Through dance, song, food, and video we were able to illustrate the strong cultural links between the native Hawaiian and Maori peoples, as well as celebrate the long history of positive engagement in the Pacific by the US and New Zealand. The two nations have been, are, and always will be Pacific nations geographically, historically, economically, demographically, and culturally. Those are facts worth remembering, embracing, and cherishing.
Our Polynesian celebrations seemed to resonate well with the 1,000 or so invited guests. The Auckland event was particularly exciting because we held it not in the central business district but in the heart of the Pasifika community in the southern reaches of the city. The evening was great fun and provided a strong platform for launching the Mission’s expanded Pasifika outreach program.
8. TS Golden Bear
The port calls by the TS Golden Bear hit my Top Ten list because they advanced the Mission’s education and exchange programs in particularly powerful ways. Unleashing approximately 300 American university students onto the streets of Wellington and Auckland for several days provided tremendous opportunities for enhancing understanding, building relationships, and generating respect and affection. And frankly, I just really like ships.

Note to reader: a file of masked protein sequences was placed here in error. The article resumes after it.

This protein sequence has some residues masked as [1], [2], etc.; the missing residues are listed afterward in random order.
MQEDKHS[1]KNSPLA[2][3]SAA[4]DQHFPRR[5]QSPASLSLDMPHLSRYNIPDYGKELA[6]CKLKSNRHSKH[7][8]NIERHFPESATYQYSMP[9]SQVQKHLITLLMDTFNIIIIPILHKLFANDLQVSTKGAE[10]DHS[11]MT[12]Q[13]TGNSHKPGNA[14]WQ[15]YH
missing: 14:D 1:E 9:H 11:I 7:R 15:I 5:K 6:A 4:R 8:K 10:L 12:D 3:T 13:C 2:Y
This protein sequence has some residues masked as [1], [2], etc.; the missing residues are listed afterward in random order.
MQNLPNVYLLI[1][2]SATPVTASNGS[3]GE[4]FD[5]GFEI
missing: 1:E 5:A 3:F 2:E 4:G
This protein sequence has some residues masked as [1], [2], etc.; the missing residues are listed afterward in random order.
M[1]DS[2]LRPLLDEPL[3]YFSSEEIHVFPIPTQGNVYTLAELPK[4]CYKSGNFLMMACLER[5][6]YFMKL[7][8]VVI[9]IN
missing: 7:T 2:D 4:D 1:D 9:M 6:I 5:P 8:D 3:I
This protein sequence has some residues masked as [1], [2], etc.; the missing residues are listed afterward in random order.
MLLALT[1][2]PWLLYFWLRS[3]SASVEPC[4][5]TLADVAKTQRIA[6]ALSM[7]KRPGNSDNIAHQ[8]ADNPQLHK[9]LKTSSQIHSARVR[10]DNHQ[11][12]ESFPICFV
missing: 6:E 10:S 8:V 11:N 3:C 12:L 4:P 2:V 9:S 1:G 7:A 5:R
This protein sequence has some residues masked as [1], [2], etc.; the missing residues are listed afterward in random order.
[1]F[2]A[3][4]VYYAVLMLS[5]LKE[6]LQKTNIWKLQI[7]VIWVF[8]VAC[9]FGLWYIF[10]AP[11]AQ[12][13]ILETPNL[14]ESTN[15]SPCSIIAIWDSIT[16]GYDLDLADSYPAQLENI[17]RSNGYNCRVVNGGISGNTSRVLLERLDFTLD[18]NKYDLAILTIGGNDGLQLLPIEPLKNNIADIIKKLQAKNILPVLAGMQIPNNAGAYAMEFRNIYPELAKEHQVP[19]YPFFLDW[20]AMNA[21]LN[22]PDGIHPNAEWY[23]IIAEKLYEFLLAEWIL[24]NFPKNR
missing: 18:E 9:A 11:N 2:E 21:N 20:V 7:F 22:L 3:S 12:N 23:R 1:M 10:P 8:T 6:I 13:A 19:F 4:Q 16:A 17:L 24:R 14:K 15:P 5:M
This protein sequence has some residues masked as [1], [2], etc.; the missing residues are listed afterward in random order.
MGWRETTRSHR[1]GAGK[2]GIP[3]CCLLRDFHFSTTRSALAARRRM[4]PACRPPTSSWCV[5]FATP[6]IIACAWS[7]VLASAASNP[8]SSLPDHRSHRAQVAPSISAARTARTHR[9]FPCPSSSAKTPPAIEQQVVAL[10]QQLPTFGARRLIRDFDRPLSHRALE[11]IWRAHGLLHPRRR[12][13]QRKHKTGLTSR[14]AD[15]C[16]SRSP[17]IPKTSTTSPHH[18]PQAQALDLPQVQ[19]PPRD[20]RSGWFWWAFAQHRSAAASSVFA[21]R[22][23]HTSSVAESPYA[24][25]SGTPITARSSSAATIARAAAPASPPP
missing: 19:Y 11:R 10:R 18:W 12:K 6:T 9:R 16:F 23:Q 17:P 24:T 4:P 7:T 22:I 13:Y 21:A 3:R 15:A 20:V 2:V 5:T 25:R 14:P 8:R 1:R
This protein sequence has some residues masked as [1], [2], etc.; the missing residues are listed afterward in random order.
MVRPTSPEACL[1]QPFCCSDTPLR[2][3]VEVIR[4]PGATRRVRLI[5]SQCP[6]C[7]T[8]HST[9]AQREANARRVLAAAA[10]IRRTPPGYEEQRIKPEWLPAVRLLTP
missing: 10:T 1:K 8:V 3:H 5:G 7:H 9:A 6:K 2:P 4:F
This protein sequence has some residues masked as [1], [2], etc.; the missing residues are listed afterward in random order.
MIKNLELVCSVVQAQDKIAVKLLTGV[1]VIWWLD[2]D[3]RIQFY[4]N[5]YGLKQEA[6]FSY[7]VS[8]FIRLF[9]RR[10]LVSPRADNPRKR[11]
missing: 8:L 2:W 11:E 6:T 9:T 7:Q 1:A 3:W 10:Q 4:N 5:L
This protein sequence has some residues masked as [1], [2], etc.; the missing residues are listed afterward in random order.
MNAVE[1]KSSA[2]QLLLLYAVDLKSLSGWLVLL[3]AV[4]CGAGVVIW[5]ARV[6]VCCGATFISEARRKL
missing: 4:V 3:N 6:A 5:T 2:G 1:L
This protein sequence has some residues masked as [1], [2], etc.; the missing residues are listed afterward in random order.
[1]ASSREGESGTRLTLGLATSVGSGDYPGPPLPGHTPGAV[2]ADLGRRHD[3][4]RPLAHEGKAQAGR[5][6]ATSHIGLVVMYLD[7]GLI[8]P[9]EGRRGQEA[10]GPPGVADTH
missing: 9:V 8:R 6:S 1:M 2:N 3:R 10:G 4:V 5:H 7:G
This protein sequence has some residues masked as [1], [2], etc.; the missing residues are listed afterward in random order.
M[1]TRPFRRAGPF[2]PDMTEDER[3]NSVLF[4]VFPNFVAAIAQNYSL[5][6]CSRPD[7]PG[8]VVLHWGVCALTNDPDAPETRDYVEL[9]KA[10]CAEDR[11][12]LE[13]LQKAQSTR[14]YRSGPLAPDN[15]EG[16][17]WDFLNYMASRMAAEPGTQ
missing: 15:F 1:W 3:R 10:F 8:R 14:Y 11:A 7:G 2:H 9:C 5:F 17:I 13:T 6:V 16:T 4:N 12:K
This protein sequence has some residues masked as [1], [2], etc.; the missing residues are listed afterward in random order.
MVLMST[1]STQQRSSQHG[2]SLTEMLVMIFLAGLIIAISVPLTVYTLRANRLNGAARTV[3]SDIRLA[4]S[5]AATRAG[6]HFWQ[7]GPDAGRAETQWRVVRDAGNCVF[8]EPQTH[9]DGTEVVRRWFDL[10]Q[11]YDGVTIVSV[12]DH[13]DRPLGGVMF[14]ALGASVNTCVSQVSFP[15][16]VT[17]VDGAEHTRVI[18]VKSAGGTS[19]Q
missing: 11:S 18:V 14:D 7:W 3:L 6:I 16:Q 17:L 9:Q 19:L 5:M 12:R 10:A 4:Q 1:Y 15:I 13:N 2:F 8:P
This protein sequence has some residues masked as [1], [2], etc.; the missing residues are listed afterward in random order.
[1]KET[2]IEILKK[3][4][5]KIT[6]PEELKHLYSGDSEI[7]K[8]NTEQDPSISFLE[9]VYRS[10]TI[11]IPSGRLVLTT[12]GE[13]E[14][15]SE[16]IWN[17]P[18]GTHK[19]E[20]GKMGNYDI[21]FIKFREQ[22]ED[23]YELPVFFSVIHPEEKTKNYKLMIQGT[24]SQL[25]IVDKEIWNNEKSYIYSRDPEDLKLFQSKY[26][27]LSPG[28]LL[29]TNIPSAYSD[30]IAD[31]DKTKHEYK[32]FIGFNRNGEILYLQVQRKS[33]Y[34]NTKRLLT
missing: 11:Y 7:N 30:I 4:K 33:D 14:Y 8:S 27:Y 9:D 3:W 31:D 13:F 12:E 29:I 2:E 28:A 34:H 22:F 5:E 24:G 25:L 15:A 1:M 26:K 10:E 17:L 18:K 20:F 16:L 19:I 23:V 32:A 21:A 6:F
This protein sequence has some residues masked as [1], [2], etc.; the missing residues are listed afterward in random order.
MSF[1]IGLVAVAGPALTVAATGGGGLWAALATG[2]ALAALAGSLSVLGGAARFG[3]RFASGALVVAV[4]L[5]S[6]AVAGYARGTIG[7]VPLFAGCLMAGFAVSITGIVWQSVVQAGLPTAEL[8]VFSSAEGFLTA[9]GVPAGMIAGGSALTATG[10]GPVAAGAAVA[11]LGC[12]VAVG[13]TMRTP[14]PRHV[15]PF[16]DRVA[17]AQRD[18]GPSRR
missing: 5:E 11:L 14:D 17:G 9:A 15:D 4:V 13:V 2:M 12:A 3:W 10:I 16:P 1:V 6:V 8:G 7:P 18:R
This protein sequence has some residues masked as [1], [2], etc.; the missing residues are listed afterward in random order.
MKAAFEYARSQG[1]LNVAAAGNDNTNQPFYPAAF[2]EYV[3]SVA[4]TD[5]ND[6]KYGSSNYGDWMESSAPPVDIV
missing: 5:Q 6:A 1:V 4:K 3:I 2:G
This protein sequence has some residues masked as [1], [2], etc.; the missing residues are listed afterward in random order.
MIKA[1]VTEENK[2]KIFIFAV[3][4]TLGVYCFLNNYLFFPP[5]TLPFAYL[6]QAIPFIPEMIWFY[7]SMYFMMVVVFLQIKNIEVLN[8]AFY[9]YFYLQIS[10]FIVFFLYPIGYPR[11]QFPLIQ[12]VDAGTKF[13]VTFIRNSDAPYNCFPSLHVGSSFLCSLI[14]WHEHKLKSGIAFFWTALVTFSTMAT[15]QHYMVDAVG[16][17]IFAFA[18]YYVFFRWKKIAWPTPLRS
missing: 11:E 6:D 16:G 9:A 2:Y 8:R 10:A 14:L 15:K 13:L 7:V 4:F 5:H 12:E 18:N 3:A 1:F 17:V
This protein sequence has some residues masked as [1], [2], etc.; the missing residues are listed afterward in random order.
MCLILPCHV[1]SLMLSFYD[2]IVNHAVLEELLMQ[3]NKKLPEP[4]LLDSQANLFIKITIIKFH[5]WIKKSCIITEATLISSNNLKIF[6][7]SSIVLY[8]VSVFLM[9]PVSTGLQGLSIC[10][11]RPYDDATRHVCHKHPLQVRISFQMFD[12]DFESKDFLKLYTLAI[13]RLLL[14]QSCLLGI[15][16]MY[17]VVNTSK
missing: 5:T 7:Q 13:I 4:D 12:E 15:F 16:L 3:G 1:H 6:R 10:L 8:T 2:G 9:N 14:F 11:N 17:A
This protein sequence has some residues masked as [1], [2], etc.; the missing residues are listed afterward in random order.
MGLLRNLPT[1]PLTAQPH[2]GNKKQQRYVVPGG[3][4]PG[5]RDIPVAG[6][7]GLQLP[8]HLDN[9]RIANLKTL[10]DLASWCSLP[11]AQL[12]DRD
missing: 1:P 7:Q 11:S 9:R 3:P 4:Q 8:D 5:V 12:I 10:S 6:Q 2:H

As I reported previously, TS Golden Bear is a former US Navy ship now used for training purposes by the California Maritime Academy, which is part of California State University system. Early in the year I contacted the Academy, and the president graciously agreed to reorganize the school’s usual Pacific training schedule to include stops in Wellington and Auckland.
Upon arrival, the crew hosted receptions and conducted tours of the ship for government officials, students, and other community members. The cadets visited local schools, did a good bit of sightseeing, sampled New Zealand nightlife, and even played some rugby. The energy, excitement, and goodwill generated by the Golden Bear visits were unmatched this year, at least until the USA Eagles soared in for the Rugby World Cup.
7. Future Partners Forum
Another significant youth outreach project launched this year was the Future Partners Forum, organized in collaboration with Fulbright NZ and the NZ-US Council. Comprising 11 Kiwi students (drawn largely from my Ambassador Adviser groups) and 11 American students (drawn from the pool of visiting Fulbright scholars), the Future Partners attended the plenary sessions of this year’s US-NZ Partnership Forum in Christchurch and conducted parallel panel discussions and break-out sessions.